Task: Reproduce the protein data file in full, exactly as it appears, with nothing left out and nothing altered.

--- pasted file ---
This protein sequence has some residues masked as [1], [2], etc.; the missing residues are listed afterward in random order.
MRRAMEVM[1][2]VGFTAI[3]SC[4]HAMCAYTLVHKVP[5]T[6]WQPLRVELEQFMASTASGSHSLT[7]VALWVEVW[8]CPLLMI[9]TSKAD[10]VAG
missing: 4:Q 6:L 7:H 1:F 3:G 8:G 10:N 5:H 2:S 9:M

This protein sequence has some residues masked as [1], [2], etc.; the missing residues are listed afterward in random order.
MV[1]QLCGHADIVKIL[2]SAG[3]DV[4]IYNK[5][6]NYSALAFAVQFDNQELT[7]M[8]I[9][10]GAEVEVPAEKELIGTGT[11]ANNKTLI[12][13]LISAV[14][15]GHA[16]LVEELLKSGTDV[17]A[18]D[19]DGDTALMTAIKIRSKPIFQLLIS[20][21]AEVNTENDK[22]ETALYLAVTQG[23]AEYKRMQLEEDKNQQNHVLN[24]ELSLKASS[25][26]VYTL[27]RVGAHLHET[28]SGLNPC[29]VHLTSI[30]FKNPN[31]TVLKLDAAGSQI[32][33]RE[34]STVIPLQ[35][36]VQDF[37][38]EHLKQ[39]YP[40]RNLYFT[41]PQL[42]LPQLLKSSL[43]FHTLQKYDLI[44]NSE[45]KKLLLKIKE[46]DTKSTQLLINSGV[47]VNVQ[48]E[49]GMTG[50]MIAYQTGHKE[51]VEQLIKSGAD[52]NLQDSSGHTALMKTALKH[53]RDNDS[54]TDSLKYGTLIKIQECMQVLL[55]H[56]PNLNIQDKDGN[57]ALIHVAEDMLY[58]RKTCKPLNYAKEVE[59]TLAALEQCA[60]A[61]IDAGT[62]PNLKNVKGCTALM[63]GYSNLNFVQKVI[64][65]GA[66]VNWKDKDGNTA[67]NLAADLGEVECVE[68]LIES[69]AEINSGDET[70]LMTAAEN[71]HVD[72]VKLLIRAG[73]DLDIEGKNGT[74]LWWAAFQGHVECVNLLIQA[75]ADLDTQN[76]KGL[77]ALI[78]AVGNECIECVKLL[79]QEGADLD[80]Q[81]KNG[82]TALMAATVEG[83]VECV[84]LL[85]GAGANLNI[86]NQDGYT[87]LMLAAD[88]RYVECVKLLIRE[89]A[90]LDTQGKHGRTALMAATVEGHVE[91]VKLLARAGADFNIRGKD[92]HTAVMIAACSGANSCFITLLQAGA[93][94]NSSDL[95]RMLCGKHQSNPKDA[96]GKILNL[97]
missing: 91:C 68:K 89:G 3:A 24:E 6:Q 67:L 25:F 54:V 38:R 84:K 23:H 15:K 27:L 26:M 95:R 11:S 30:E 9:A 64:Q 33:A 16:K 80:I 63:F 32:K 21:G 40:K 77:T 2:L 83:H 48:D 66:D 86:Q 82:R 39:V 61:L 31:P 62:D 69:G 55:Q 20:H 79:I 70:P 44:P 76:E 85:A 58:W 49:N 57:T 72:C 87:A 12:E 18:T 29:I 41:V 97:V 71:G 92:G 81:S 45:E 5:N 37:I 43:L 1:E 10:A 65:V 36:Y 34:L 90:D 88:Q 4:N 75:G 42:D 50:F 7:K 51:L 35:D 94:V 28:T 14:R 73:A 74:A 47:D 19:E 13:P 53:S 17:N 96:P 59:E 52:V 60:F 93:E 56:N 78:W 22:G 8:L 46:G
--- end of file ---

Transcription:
This protein sequence has some residues masked as [1], [2], etc.; the missing residues are listed afterward in random order.
MRRAMEVM[1][2]VGFTAI[3]SC[4]HAMCAYTLVHKVP[5]T[6]WQPLRVELEQFMASTASGSHSLT[7]VALWVEVW[8]CPLLMI[9]TSKAD[10]VAG
missing: 4:Q 6:L 7:H 1:F 3:G 8:G 10:N 5:H 2:S 9:M

This protein sequence has some residues masked as [1], [2], etc.; the missing residues are listed afterward in random order.
MV[1]QLCGHADIVKIL[2]SAG[3]DV[4]IYNK[5][6]NYSALAFAVQFDNQELT[7]M[8]I[9][10]GAEVEVPAEKELIGTGT[11]ANNKTLI[12][13]LISAV[14][15]GHA[16]LVEELLKSGTDV[17]A[18]D[19]DGDTALMTAIKIRSKPIFQLLIS[20][21]AEVNTENDK[22]ETALYLAVTQG[23]AEYKRMQLEEDKNQQNHVLN[24]ELSLKASS[25][26]VYTL[27]RVGAHLHET[28]SGLNPC[29]VHLTSI[30]FKNPN[31]TVLKLDAAGSQI[32][33]RE[34]STVIPLQ[35][36]VQDF[37][38]EHLKQ[39]YP[40]RNLYFT[41]PQL[42]LPQLLKSSL[43]FHTLQKYDLI[44]NSE[45]KKLLLKIKE[46]DTKSTQLLINSGV[47]VNVQ[48]E[49]GMTG[50]MIAYQTGHKE[51]VEQLIKSGAD[52]NLQDSSGHTALMKTALKH[53]RDNDS[54]TDSLKYGTLIKIQECMQVLL[55]H[56]PNLNIQDKDGN[57]ALIHVAEDMLY[58]RKTCKPLNYAKEVE[59]TLAALEQCA[60]A[61]IDAGT[62]PNLKNVKGCTALM[63]GYSNLNFVQKVI[64][65]GA[66]VNWKDKDGNTA[67]NLAADLGEVECVE[68]LIES[69]AEINSGDET[70]LMTAAEN[71]HVD[72]VKLLIRAG[73]DLDIEGKNGT[74]LWWAAFQGHVECVNLLIQA[75]ADLDTQN[76]KGL[77]ALI[78]AVGNECIECVKLL[79]QEGADLD[80]Q[81]KNG[82]TALMAATVEG[83]VECV[84]LL[85]GAGANLNI[86]NQDGYT[87]LMLAAD[88]RYVECVKLLIRE[89]A[90]LDTQGKHGRTALMAATVEGHVE[91]VKLLARAGADFNIRGKD[92]HTAVMIAACSGANSCFITLLQAGA[93][94]NSSDL[95]RMLCGKHQSNPKDA[96]GKILNL[97]
missing: 91:C 68:K 89:G 3:A 24:E 6:Q 67:L 25:F 54:V 38:R 84:K 23:H 15:K 27:L 26:M 95:R 11:S 30:E 9:A 64:Q 33:A 16:K 80:I 63:F 32:K 21:G 40:K 77:T 2:L 83:H 48:D 66:D 86:Q 82:R 39:V 61:L 31:P 62:D 69:G 55:Q 20:H 79:I 70:P 44:P 76:E 85:A 58:W 49:N 57:T 72:C 87:A 12:E 18:T 29:I 41:V 97:V 71:G 92:G 81:S 45:E 5:N 37:I 43:L 1:E 10:A 65:V 36:Y 34:L 90:D 88:Q 4:N 75:G 42:D 50:F 7:K 51:L 35:D 94:V 28:T 14:R 73:A 74:A 47:D 19:E 13:P 53:S 17:N 96:P 59:E 52:V 60:F 93:E 56:N 78:W 22:G 8:L 46:G